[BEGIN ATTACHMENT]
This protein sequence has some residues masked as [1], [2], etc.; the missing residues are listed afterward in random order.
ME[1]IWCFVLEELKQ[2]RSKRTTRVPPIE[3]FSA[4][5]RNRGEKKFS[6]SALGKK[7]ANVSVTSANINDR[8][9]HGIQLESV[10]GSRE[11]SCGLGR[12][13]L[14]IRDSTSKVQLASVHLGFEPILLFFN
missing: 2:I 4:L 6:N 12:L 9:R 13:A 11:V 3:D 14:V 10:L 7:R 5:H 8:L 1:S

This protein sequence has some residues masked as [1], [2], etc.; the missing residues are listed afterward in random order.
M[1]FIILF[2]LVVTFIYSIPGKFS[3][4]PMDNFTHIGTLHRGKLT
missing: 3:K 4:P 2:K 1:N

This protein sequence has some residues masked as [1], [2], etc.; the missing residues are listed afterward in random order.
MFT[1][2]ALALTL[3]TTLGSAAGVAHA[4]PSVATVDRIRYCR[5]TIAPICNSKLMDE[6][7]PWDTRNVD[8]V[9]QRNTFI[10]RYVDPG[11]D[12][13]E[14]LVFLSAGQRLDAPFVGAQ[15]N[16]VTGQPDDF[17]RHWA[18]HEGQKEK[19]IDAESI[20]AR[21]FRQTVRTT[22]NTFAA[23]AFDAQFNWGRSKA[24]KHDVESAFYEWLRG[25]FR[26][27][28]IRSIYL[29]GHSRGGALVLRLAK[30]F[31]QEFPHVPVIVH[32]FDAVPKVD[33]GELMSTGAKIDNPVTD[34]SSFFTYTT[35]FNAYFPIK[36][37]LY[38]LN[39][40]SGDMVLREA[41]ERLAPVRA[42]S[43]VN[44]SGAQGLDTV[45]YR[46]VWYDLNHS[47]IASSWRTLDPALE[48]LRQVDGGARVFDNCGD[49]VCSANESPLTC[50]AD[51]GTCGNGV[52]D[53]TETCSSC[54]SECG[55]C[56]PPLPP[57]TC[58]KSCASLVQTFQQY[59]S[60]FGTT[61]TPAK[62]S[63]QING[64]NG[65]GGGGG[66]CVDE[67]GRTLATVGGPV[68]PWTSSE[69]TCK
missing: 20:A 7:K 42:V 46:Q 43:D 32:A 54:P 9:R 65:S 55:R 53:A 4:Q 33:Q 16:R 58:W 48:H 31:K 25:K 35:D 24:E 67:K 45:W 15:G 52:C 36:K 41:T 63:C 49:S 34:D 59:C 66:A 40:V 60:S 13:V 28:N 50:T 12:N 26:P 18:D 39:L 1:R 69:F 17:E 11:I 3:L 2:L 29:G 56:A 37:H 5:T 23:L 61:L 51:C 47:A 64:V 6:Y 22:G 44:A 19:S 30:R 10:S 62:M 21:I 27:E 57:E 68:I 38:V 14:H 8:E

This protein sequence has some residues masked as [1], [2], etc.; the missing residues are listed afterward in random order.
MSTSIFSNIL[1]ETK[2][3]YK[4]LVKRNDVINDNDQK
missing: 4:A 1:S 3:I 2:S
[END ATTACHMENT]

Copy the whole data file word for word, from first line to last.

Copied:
This protein sequence has some residues masked as [1], [2], etc.; the missing residues are listed afterward in random order.
ME[1]IWCFVLEELKQ[2]RSKRTTRVPPIE[3]FSA[4][5]RNRGEKKFS[6]SALGKK[7]ANVSVTSANINDR[8][9]HGIQLESV[10]GSRE[11]SCGLGR[12][13]L[14]IRDSTSKVQLASVHLGFEPILLFFN
missing: 2:I 4:L 6:N 12:L 9:R 13:A 11:V 3:D 14:V 10:L 7:R 5:H 8:L 1:S

This protein sequence has some residues masked as [1], [2], etc.; the missing residues are listed afterward in random order.
M[1]FIILF[2]LVVTFIYSIPGKFS[3][4]PMDNFTHIGTLHRGKLT
missing: 3:K 4:P 2:K 1:N

This protein sequence has some residues masked as [1], [2], etc.; the missing residues are listed afterward in random order.
MFT[1][2]ALALTL[3]TTLGSAAGVAHA[4]PSVATVDRIRYCR[5]TIAPICNSKLMDE[6][7]PWDTRNVD[8]V[9]QRNTFI[10]RYVDPG[11]D[12][13]E[14]LVFLSAGQRLDAPFVGAQ[15]N[16]VTGQPDDF[17]RHWA[18]HEGQKEK[19]IDAESI[20]AR[21]FRQTVRTT[22]NTFAA[23]AFDAQFNWGRSKA[24]KHDVESAFYEWLRG[25]FR[26][27][28]IRSIYL[29]GHSRGGALVLRLAK[30]F[31]QEFPHVPVIVH[32]FDAVPKVD[33]GELMSTGAKIDNPVTD[34]SSFFTYTT[35]FNAYFPIK[36][37]LY[38]LN[39][40]SGDMVLREA[41]ERLAPVRA[42]S[43]VN[44]SGAQGLDTV[45]YR[46]VWYDLNHS[47]IASSWRTLDPALE[48]LRQVDGGARVFDNCGD[49]VCSANESPLTC[50]AD[51]GTCGNGV[52]D[53]TETCSSC[54]SECG[55]C[56]PPLPP[57]TC[58]KSCASLVQTFQQY[59]S[60]FGTT[61]TPAK[62]S[63]QING[64]NG[65]GGGGG[66]CVDE[67]GRTLATVGGPV[68]PWTSSE[69]TCK
missing: 20:A 7:K 42:V 46:Q 43:D 32:A 54:P 9:R 65:S 55:R 53:A 4:Q 33:Q 16:R 58:W 48:H 31:K 25:K 35:D 24:E 67:K 45:W 15:G 52:C 36:K 41:T 63:C 49:S 34:D 59:C 66:A 40:V 60:S 13:V 28:N 50:T 12:N 26:P 18:D 39:L 1:R 69:F 17:E 11:I 3:L 2:L 29:G 56:A 37:H 5:T 23:L 61:L 51:C 47:A 64:V 6:Y 22:G 44:A 19:S 30:R 10:S 62:M 21:I 27:E 57:E 68:I 38:V 14:H 8:E

This protein sequence has some residues masked as [1], [2], etc.; the missing residues are listed afterward in random order.
MSTSIFSNIL[1]ETK[2][3]YK[4]LVKRNDVINDNDQK
missing: 4:A 1:S 3:I 2:S